Seven general-purpose Git utilities

Add to Your Toolbox

© Lead Image © Maksym Yemelyanov, 123RF.com

© Lead Image © Maksym Yemelyanov, 123RF.com

Article from Issue 241/2020
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Once you've started using Git, these seven utilities can help you get the most out of this essential version control system.

Git, the version control system originally written by Linus Torvalds, is one of the most widely used Linux commands. Like other popular commands, such as apt or vim, an entire ecosystem of tools has grown up around it. In fact, Debian's stable repository alone lists over 60 secondary tools whose names start with "git" and around 70 with unique names.

These tools cover a vast range of functions. Some, like git-github and git-gitlab, help you more efficiently use other services. Others enable particular text editors: git-el enables Emacs support, while git-email adds functionality. Still others are commands to run reports on authors, commits, and other activities; to generate packages and send them to the repositories of distributions from within Git; to clean up repositories; and much more. There is even Gitless, an experiment to create a version control system on top of Git. Most of these tools are standalone scripts, but a minority are add-ons to Git and run as an option to the basic git command. Look beyond the Debian repositories, and you are likely to find as many choices again.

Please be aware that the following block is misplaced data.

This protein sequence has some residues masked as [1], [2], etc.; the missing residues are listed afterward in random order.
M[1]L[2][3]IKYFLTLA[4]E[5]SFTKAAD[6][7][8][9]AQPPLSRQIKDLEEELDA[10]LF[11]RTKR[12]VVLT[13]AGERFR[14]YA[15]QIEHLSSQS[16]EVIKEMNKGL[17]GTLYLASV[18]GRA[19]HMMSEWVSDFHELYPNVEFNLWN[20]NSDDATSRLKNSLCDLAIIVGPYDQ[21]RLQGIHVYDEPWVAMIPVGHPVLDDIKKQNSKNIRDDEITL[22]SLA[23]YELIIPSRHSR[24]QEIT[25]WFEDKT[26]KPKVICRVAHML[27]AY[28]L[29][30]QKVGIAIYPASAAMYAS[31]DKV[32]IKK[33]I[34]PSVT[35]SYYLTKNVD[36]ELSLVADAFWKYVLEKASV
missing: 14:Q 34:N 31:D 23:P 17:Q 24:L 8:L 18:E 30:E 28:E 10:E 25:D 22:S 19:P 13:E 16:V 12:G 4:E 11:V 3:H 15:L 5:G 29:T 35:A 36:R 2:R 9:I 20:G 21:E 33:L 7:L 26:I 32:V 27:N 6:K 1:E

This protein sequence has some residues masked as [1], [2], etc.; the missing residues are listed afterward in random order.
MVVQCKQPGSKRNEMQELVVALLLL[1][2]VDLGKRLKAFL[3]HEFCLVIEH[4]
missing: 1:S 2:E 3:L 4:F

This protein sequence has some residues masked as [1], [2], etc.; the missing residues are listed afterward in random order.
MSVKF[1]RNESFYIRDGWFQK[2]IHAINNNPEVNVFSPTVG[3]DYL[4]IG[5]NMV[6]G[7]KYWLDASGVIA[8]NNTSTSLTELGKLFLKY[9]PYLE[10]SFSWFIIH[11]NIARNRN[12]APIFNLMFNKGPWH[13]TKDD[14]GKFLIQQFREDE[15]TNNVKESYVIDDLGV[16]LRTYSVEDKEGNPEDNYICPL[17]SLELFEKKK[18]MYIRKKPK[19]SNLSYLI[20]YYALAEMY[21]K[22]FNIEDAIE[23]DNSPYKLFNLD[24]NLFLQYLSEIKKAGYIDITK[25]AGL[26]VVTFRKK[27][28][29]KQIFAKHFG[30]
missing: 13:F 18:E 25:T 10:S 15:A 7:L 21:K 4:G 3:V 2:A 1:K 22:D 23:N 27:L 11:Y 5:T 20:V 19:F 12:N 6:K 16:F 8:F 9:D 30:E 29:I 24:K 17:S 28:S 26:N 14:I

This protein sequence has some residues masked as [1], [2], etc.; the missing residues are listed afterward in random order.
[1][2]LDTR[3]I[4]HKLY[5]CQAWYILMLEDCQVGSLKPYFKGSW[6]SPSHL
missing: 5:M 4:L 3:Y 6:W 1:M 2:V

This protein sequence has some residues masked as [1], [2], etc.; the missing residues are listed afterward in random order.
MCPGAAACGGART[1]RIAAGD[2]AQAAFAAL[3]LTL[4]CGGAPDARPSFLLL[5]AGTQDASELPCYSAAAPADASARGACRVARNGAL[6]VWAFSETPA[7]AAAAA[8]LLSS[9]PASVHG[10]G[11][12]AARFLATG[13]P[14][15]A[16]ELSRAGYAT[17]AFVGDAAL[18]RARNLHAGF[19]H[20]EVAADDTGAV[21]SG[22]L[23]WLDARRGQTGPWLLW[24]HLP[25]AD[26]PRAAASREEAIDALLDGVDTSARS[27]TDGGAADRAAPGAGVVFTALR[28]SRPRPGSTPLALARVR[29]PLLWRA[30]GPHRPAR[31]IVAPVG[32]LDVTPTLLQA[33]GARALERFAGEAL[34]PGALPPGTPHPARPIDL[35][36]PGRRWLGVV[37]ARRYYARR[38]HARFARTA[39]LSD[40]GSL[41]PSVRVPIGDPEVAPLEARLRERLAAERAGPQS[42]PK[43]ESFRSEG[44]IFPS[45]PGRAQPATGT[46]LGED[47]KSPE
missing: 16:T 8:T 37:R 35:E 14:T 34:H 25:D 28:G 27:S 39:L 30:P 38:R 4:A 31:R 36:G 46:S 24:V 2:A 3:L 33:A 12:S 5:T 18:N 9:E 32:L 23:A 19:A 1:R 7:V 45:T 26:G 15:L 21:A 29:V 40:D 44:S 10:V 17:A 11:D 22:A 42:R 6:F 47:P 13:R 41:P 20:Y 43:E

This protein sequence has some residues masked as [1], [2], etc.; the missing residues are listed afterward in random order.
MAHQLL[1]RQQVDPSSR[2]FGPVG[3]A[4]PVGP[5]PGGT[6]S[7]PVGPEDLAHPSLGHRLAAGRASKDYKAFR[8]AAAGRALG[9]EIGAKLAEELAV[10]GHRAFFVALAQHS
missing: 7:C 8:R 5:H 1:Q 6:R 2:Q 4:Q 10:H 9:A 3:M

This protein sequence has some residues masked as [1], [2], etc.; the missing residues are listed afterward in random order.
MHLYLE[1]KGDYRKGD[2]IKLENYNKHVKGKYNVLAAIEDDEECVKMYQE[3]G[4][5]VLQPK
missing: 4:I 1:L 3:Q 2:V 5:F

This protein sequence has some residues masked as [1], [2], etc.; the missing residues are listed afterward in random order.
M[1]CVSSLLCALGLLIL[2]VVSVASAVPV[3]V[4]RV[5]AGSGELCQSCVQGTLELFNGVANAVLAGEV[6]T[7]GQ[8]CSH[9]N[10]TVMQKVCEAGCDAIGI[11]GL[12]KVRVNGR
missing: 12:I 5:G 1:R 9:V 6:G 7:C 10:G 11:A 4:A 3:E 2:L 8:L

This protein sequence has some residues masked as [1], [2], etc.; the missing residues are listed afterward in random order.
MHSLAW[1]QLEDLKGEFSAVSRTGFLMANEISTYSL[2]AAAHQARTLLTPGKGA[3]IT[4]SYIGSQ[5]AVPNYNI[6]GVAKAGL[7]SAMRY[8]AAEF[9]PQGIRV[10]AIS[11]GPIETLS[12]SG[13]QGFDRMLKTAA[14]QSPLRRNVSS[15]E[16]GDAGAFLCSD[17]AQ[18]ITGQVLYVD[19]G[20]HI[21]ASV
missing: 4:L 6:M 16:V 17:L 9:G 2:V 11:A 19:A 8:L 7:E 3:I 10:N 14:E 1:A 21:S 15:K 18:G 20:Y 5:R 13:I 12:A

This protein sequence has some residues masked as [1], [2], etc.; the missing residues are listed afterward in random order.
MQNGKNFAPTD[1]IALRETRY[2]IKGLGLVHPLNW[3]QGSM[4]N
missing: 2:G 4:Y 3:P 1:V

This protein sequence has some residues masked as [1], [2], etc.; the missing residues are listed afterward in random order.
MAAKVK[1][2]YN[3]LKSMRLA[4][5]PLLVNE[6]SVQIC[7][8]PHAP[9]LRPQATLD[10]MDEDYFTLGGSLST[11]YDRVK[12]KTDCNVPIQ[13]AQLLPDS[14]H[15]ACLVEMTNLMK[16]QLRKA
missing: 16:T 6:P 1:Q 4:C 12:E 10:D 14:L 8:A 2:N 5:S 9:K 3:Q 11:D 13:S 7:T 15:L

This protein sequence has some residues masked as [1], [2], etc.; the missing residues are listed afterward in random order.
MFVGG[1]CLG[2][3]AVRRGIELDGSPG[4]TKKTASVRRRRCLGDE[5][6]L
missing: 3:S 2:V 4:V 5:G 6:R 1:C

Some users install git-all and sort through all the secondary tools at their leisure. But what if you are more selective about what you put on your hard drive? Below are seven general utilities that can benefit most Git users.

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